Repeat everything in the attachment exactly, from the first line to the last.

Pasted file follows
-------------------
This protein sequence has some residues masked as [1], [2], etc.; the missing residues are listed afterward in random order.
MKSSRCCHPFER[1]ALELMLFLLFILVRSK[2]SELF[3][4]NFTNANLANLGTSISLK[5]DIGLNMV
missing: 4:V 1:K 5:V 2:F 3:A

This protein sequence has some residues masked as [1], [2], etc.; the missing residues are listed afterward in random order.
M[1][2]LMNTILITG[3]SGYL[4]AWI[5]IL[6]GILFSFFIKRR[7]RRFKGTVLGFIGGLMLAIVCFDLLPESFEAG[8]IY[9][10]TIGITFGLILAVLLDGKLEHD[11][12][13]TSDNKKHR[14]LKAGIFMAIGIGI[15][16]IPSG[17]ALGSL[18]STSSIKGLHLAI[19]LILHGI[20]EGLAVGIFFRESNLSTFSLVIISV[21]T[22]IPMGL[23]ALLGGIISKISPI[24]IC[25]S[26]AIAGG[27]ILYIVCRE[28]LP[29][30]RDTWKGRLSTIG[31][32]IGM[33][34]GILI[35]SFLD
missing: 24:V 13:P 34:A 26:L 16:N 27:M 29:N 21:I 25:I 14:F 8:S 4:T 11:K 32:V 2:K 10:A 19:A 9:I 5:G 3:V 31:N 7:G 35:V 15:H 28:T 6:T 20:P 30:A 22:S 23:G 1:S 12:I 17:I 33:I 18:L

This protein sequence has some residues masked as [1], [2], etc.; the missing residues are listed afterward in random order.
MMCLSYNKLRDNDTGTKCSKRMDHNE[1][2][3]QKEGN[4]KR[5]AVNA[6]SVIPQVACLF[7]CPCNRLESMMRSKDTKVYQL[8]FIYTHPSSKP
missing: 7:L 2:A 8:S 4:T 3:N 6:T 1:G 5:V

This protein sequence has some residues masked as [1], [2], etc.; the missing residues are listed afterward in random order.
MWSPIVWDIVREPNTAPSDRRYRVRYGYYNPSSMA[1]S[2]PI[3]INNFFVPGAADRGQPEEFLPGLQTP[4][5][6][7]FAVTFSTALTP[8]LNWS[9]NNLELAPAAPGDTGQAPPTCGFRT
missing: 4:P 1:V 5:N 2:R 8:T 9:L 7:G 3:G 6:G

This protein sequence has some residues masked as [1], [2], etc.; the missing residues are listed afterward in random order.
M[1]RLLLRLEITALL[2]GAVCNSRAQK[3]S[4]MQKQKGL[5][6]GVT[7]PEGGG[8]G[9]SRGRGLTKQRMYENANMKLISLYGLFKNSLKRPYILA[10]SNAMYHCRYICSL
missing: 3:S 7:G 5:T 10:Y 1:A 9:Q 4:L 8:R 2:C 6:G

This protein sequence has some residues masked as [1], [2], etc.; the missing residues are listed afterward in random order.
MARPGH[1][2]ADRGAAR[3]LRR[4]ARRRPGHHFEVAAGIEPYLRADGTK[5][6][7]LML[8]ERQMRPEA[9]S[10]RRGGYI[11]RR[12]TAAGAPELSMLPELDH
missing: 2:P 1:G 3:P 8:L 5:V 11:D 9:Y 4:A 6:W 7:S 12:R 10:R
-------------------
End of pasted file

This protein sequence has some residues masked as [1], [2], etc.; the missing residues are listed afterward in random order.
MKSSRCCHPFER[1]ALELMLFLLFILVRSK[2]SELF[3][4]NFTNANLANLGTSISLK[5]DIGLNMV
missing: 4:V 1:K 5:V 2:F 3:A

This protein sequence has some residues masked as [1], [2], etc.; the missing residues are listed afterward in random order.
M[1][2]LMNTILITG[3]SGYL[4]AWI[5]IL[6]GILFSFFIKRR[7]RRFKGTVLGFIGGLMLAIVCFDLLPESFEAG[8]IY[9][10]TIGITFGLILAVLLDGKLEHD[11][12][13]TSDNKKHR[14]LKAGIFMAIGIGI[15][16]IPSG[17]ALGSL[18]STSSIKGLHLAI[19]LILHGI[20]EGLAVGIFFRESNLSTFSLVIISV[21]T[22]IPMGL[23]ALLGGIISKISPI[24]IC[25]S[26]AIAGG[27]ILYIVCRE[28]LP[29][30]RDTWKGRLSTIG[31][32]IGM[33][34]GILI[35]SFLD
missing: 24:V 13:P 34:A 26:L 16:N 27:M 29:N 21:I 25:I 14:F 8:S 4:T 11:K 32:V 2:K 10:A 19:A 9:I 5:G 3:V 31:N 7:G 35:V 15:H 28:T 6:T 20:P 30:A 22:S 23:G 1:S 12:I 17:I 33:I 18:L

This protein sequence has some residues masked as [1], [2], etc.; the missing residues are listed afterward in random order.
MMCLSYNKLRDNDTGTKCSKRMDHNE[1][2][3]QKEGN[4]KR[5]AVNA[6]SVIPQVACLF[7]CPCNRLESMMRSKDTKVYQL[8]FIYTHPSSKP
missing: 7:L 2:A 8:S 4:T 3:N 6:T 1:G 5:V

This protein sequence has some residues masked as [1], [2], etc.; the missing residues are listed afterward in random order.
MWSPIVWDIVREPNTAPSDRRYRVRYGYYNPSSMA[1]S[2]PI[3]INNFFVPGAADRGQPEEFLPGLQTP[4][5][6][7]FAVTFSTALTP[8]LNWS[9]NNLELAPAAPGDTGQAPPTCGFRT
missing: 4:P 1:V 5:N 2:R 8:T 9:L 7:G 3:G 6:G

This protein sequence has some residues masked as [1], [2], etc.; the missing residues are listed afterward in random order.
M[1]RLLLRLEITALL[2]GAVCNSRAQK[3]S[4]MQKQKGL[5][6]GVT[7]PEGGG[8]G[9]SRGRGLTKQRMYENANMKLISLYGLFKNSLKRPYILA[10]SNAMYHCRYICSL
missing: 3:S 7:G 5:T 10:Y 1:A 9:Q 4:L 8:R 2:C 6:G

This protein sequence has some residues masked as [1], [2], etc.; the missing residues are listed afterward in random order.
MARPGH[1][2]ADRGAAR[3]LRR[4]ARRRPGHHFEVAAGIEPYLRADGTK[5][6][7]LML[8]ERQMRPEA[9]S[10]RRGGYI[11]RR[12]TAAGAPELSMLPELDH
missing: 2:P 1:G 3:P 8:L 5:V 11:D 9:Y 4:A 6:W 7:S 12:R 10:R